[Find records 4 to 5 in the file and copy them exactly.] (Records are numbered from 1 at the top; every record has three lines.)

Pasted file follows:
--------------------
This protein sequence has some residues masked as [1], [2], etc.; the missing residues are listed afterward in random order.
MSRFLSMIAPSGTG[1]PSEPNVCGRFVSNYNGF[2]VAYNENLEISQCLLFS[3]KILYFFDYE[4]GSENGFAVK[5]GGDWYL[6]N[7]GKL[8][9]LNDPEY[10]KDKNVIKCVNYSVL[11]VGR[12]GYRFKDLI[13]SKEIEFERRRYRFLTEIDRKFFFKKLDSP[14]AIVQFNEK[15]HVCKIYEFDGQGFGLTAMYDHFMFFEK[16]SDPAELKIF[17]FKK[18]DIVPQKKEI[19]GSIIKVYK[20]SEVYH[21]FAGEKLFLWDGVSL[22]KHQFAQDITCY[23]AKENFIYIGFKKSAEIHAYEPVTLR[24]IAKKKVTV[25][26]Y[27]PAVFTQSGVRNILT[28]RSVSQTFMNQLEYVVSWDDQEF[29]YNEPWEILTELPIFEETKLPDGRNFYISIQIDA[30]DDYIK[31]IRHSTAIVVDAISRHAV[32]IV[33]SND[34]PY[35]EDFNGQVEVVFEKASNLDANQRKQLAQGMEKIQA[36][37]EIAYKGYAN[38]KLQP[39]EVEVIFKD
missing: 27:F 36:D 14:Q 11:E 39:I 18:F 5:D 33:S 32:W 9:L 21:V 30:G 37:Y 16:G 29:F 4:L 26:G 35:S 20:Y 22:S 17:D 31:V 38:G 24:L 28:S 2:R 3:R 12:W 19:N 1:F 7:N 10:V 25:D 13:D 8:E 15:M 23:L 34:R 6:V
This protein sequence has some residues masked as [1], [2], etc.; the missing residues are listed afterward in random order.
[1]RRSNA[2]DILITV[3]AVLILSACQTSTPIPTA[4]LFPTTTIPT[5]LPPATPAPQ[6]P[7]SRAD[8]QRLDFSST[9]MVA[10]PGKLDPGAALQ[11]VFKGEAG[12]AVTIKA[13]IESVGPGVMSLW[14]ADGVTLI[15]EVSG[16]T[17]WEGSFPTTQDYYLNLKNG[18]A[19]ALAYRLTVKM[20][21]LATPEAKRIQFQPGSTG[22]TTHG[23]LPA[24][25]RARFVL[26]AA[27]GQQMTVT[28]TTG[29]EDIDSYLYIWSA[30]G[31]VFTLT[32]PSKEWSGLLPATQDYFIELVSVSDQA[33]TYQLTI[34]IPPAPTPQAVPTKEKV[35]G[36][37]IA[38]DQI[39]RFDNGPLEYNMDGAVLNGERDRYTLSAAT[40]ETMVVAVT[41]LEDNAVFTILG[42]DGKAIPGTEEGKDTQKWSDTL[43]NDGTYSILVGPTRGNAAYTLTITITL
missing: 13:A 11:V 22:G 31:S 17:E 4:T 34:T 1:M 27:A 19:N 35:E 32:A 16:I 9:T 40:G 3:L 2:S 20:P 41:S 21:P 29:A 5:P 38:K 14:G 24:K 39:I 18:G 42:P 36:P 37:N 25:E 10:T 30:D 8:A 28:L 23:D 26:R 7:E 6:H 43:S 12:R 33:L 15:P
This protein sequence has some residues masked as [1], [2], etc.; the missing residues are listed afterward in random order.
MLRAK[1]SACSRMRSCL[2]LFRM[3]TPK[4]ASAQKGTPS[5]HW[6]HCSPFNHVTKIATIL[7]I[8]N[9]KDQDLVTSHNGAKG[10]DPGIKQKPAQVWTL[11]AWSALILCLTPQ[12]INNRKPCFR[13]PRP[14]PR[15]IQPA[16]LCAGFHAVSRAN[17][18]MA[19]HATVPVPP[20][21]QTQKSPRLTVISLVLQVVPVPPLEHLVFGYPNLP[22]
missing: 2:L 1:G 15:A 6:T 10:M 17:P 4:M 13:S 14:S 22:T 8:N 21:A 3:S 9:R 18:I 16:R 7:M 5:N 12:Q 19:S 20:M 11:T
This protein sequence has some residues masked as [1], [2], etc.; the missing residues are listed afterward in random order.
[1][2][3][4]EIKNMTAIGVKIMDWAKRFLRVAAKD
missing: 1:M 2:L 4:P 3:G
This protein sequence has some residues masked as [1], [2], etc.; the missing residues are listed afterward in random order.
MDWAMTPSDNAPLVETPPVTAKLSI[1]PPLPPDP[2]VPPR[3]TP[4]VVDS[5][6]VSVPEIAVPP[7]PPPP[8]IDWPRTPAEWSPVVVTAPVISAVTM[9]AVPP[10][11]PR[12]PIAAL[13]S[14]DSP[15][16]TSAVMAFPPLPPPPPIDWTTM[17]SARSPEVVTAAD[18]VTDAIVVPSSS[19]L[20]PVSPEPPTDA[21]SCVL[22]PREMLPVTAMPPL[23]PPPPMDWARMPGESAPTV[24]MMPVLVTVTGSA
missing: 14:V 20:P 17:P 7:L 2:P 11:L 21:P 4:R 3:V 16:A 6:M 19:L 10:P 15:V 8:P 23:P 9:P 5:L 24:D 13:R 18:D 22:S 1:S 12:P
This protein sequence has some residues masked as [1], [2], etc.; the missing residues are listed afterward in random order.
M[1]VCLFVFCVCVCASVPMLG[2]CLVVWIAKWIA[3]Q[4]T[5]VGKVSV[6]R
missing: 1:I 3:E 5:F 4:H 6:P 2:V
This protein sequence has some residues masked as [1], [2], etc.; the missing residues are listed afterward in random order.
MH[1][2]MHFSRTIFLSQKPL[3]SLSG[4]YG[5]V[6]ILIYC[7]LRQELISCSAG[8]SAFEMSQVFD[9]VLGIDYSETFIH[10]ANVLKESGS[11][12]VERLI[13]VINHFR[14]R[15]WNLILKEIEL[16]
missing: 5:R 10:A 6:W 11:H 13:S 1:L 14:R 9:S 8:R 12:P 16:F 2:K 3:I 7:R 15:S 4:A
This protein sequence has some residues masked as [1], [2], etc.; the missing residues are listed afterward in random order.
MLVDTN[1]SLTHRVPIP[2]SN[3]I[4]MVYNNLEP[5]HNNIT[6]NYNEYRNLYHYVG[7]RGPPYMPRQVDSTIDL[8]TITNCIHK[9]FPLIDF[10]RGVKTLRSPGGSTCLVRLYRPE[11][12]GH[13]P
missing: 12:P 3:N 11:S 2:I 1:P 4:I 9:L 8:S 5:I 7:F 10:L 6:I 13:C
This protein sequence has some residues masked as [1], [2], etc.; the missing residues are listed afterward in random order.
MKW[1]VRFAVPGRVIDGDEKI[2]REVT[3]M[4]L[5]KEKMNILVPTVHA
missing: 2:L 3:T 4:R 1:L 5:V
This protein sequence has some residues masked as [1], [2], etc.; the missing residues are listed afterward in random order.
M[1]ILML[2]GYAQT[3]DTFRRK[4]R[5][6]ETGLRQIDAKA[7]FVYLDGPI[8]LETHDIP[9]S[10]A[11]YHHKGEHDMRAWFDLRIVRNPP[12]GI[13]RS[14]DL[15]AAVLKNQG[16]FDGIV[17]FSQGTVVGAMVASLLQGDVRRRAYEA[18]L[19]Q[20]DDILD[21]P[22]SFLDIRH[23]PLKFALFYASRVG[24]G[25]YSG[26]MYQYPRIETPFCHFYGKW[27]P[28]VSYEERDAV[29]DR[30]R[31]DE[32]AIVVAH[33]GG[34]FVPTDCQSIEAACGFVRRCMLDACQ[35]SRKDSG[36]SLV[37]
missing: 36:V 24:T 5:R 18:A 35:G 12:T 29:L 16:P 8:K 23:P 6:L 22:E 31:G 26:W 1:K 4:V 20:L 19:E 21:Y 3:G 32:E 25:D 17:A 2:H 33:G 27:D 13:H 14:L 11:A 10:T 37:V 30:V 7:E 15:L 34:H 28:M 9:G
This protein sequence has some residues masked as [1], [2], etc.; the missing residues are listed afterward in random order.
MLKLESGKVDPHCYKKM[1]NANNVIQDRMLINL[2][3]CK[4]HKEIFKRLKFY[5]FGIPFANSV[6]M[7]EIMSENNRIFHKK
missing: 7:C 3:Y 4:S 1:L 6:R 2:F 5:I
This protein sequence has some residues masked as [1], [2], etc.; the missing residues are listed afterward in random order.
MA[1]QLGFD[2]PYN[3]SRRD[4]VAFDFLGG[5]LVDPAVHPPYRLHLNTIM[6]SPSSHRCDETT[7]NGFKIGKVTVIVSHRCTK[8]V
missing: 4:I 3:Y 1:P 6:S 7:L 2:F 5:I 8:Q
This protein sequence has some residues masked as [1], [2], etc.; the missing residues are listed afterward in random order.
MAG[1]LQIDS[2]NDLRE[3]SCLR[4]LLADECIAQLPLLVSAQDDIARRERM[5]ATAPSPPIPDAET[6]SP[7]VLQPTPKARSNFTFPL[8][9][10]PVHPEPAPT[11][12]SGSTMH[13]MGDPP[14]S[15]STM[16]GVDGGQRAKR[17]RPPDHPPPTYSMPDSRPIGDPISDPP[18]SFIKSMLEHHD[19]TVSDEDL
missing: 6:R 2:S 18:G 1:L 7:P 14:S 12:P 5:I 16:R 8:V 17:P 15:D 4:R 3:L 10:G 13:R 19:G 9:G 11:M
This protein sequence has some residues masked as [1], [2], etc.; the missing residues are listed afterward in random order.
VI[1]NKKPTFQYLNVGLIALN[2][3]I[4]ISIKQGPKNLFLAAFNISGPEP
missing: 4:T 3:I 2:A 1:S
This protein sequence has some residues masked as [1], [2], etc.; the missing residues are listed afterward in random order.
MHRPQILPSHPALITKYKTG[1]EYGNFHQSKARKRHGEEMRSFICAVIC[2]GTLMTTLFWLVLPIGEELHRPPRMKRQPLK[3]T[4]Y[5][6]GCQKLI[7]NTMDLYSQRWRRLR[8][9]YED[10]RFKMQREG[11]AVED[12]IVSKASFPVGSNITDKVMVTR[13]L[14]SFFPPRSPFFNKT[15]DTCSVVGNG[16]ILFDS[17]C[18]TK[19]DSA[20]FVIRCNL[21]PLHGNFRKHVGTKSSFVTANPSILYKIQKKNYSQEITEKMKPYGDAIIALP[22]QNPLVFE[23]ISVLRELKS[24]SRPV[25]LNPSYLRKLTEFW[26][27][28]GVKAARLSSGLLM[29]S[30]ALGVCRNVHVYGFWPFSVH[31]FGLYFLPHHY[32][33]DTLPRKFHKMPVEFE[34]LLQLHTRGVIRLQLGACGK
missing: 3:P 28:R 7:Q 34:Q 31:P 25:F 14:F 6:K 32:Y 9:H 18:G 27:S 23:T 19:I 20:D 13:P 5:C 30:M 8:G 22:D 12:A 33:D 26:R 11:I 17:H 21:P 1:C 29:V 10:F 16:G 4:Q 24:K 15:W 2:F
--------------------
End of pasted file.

This protein sequence has some residues masked as [1], [2], etc.; the missing residues are listed afterward in random order.
[1][2][3][4]EIKNMTAIGVKIMDWAKRFLRVAAKD
missing: 1:M 2:L 4:P 3:G
This protein sequence has some residues masked as [1], [2], etc.; the missing residues are listed afterward in random order.
MDWAMTPSDNAPLVETPPVTAKLSI[1]PPLPPDP[2]VPPR[3]TP[4]VVDS[5][6]VSVPEIAVPP[7]PPPP[8]IDWPRTPAEWSPVVVTAPVISAVTM[9]AVPP[10][11]PR[12]PIAAL[13]S[14]DSP[15][16]TSAVMAFPPLPPPPPIDWTTM[17]SARSPEVVTAAD[18]VTDAIVVPSSS[19]L[20]PVSPEPPTDA[21]SCVL[22]PREMLPVTAMPPL[23]PPPPMDWARMPGESAPTV[24]MMPVLVTVTGSA
missing: 14:V 20:P 17:P 7:L 2:P 11:L 21:P 4:R 3:V 16:A 6:M 19:L 10:P 15:V 8:P 23:P 9:P 5:L 24:D 13:R 18:D 22:S 1:S 12:P